Getting in touch with agents and trying your hand at getting on regional/national tours as the supporting band is a good thing to do. However, especially when you're first getting started, actually landing this kind of gig can be a little tricky. Put an emphasis of being one of the go-to opening bands of choice for your local area by working with local venues and promoters. Sometimes this may mean you're the "opener for the opener" on a three band bill, but it is a great way to build an audience while building relationships with bands, promoters, agents, and venues that will be handy in the future.
The Show Isn't About You:
Sad, but true - the opening band can get the shaft in many ways. Your soundcheck may be cut to to five minutes, you may not get to share in the rider, you may not be getting paid much, if at all, and after all that, the audience may all be at the bar or talking through your set. Frustrating? Definitely. But no band has ever played a show that hasn't made an impression on someone, and if you want that impression to be good, stay professional and positive. Some show experiences may be better than others, but each show can be a stepping stone to something bigger.
Ask Before you Do:
Some headlining bands (or at least their agents and managers) can get a little huffy about opening bands selling their merchandise at shows - after all, if someone buys your album, they may decide not to buy the headliner's t-shirt. Find out before the show if you will be allowed to sell merchandise, and where in the venue you can set up. I know, I know, it's a bit annoying, especially if you are out of pocket to play the show anyway. Just focus on how well you will treat the opening bands when you're the headliners.
Beware the Buy-On:
On very large tours, you may find that the opening slot is filled through a "buy-on" - meaning that the opening band pays a fee to get to be on the tour. This kind of thing usually happens between major labels/major label artists and on stadium or arena tours. If you are an indie band (or an indie label), don't sell the car to stump up the cash for a buy-on gig. Before you go buy-on, carefully weigh up the risk and reward. If you're not going to return from the tour with any cash to, uh, cash in on the increased interest in your band hopefully generated by the tour, then your buy-on fee isn't money well spent.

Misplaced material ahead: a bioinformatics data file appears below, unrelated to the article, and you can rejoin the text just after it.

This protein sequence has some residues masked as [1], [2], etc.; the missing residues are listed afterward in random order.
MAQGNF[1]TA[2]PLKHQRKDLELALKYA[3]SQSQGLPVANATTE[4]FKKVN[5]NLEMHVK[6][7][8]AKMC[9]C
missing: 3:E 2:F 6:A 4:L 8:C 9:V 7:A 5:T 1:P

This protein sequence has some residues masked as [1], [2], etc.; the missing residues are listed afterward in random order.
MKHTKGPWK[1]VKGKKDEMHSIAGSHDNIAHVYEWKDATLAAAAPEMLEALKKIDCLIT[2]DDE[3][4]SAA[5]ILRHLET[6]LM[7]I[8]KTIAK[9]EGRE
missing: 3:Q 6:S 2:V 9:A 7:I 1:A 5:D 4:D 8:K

Gemeni is a pop/rock vocal duo consisting of twin sisters Lisa and Gina Gomez. Combining tight harmonies, pop melodies and strong Broadway-esque vocals, the twin sisters are set on bringing individuality, uniqueness and and something original to not only the Orlando music scene, but to the Pop scene as well. Gemeni has performed in many venues around Orlando, Florida, including the Florida Music Festival, Deland Original Music Festival, The Social, BackBooth, The Haven, The Cameo Theatre, The Plaza Live, Will's Pub, and Natura among others.
The two sisters began singing at the age of 5 at local talent shows and spread to local country fairs. They met a producer named Curtis in Stuart in 2001 and together they produced R&B/Hip Hop music... which didn't suit Lisa's and Gina's voices or identities at all. After co-writing/recording over 20 songs, in 2006, they stopped collaborating with Curtis.
After trying to become recording artists and failing to find out who they were as artists, they took the opposite approach: musical theatre. Lisa and Gina have performed in over 9 musicals and 1 opera and continued their theatre studies in college.
Throughout high school, the sisters didn't fit into any specific clique; they got along with all different kinds of people, therefore isolating them from almost everyone. They wanted to sing musical theatre, but everyone in the drama program teased them, saying that "they had pop voices". This criticism followed them through college as well.
The sisters garnered success in their university, appearing in a few main stage musicals, even though their major didn't specialize in musical theatre, but they missed the days when they could write music and express themselves as opposed to playing a character. Lady Gaga and Adam Lambert really inspired them to get back into music because the two of them preach self respect and loving yourself, no matter how different you are.
Gemeni was recently featured on Dark Horse Comics main blog for winning a contest that featured Gemeni's single "A Stake in My Heart". Gemeni was also recently featured in a cameo appearance on a brand new Boyz II Men music video that will be premiered on "Dancing With The Stars". 2012 promises to be a strong year for the twins as they are officially releasing their debut album on iTunes with plans to promote it with upcoming music videos.
Wanna check out Gemeni? Visit their Milk Crate Music profile here: